A recent article by Donald Miller (which can be found here), urged me to see the movie The Way Way Back. And, it did help to see that a favourite of mine, Steve Carell, plays a major role in the film. Miller writes about the difficulty and messiness of relationships — the coming to terms with the fact that “life and love aren’t perfect” and that “choosing to be lonely over a bad relationship is radical self-help.” These are good thoughts, and are helpful in directing us to finding the main thrust of the film.
This is a movie about identity. About self-perception, and how one views him/herself in the world.
In the opening scenes, Trent, (a part played by Carell, and whom we soon discover is the antagonist throughout the story), asks his girlfriend’s son how he views himself on a scale from 1 to 10. “I want to know how you think of yourself,” he states, with his eyes glaring in the rear view mirror. Duncan, the boy, only 14, disapprovingly frowns at this question, and reluctantly gives himself a 6. Trent disagrees, snobbishly declaring him a 3. All this is happening in a station wagon; Duncan is seated in a back seat facing the rear of the vehicle – he is sitting in the “Way Way Back,” looking into the [perhaps?] past, and with unrest not looking forward to the future.
The future doesn’t look too appealing. Duncan, his mother, Trent, and his daughter, are off to Trent’s summer cottage, with the hopes of–in Trent’s words–“becoming a family some day.” This is the second major theme in the film: family/community.
Duncan’s transition from socially awkward to socially confident occurs as he finds his place in a family/community. Duncan finds a community — at a water park — where his gifts and abilities are discovered and put to use. Ultimately, he claims that “this is the only place where I am happy.” The filmmaker juxtaposes the organic and pure (though imperfect) community life at the water park with the abnormal and artificial attempt to “being a family” amongst the four who are actually related (or have the potential to be through marriage). The water park family has fun, they laugh, play games, have parties: they celebrate life. The four don’t get along when they’re together, they argue and fight over a silly board game: a failed attempt at family. Ironically, the relational friction and unrest grows at the summer cottage, the very place intended for rest.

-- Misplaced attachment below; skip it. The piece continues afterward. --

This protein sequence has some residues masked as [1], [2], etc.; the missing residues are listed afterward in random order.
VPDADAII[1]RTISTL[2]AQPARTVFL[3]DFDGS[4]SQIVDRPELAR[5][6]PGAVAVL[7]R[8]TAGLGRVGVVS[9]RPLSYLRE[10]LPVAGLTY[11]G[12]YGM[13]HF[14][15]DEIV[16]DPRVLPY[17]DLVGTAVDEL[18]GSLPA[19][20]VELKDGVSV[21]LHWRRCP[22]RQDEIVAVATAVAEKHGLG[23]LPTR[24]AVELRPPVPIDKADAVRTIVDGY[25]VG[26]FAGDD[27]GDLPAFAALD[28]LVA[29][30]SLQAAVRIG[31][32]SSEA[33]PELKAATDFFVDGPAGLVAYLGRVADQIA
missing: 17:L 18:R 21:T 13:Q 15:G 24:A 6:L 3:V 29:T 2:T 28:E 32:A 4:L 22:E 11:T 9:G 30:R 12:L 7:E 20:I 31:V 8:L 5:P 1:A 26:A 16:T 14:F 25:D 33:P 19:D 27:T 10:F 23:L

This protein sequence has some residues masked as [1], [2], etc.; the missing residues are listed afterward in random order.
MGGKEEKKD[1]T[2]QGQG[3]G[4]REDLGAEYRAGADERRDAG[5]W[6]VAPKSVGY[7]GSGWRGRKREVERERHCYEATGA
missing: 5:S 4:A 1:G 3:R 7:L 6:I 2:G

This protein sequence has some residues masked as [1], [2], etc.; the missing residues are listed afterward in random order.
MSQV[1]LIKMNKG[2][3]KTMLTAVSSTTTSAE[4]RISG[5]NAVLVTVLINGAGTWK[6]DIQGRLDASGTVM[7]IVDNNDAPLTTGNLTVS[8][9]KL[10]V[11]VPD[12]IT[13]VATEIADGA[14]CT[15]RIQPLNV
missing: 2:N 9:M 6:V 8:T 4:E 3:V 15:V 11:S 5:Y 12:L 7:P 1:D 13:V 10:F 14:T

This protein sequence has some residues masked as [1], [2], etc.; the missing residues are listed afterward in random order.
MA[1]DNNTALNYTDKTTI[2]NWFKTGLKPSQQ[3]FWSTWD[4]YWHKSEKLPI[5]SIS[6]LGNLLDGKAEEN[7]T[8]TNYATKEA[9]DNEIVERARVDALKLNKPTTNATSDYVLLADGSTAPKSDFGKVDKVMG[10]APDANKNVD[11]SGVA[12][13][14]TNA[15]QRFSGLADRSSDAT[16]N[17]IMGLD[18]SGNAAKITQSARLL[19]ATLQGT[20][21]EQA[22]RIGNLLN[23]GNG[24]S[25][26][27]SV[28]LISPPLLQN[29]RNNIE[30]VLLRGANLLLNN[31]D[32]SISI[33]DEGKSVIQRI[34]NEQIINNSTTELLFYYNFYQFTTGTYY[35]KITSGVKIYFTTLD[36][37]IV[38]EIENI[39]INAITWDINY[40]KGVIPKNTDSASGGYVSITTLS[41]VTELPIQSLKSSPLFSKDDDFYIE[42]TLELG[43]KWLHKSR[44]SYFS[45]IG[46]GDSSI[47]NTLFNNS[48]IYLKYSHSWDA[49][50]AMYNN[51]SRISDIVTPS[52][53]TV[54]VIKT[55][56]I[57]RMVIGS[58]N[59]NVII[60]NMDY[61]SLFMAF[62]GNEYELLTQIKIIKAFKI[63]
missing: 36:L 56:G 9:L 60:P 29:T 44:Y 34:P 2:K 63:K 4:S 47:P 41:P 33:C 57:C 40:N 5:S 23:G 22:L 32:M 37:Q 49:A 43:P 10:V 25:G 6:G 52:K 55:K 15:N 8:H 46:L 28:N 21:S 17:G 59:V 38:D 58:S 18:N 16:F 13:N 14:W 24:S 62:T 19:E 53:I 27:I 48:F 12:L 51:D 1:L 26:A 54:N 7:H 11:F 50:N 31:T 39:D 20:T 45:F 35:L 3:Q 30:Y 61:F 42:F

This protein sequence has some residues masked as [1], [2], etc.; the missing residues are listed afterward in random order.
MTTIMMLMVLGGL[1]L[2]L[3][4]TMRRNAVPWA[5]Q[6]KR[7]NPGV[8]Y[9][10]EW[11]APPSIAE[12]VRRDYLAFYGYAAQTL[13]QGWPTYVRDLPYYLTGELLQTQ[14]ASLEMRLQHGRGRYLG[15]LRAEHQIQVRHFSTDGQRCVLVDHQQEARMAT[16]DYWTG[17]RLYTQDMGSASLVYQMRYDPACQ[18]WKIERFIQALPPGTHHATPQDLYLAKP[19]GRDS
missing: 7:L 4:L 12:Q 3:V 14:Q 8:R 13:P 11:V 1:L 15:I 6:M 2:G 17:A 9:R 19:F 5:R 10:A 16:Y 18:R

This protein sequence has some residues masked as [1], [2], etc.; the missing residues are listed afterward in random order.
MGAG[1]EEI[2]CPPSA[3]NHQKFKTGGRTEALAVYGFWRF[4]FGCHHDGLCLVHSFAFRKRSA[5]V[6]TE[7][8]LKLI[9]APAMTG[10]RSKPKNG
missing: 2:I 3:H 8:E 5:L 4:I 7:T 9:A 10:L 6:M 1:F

The film does not end with any ‘happily-ever-afters’ but it does end with a sense of hope. It ends with a drive back home, and Duncan is back where he was at the opening scene, sitting in the “Way Way Back” of the car and sadly realizing that he is leaving the community that helped him find himself. This time though, his mother jumps over to the back seat to sit with her son, and wordlessly, she lets him know that it will be okay.
Miller is right to say that “life and love aren’t perfect” – but more curiously it seems that the creator of this story is aware of the inherent human longing to belong. The place of belonging requires commitment to the imperfect community, thus creating the space for individual flourishing. It is not perfect, but the community provides a space where one finds his/her identity, and is empowered to not only receive but to give himself to the cause of that community.
More crucially, for my purposes, it seems that community/family cannot be artificially and programatically created. Authentic community matters greatly, and for it to happen it requires truth, commitment, giving, and receiving. In these things one can hope for the flourishing of the individual and the community, potentially reaching a place of inner and outer rest – attaining in some degree the human calling to make shalom.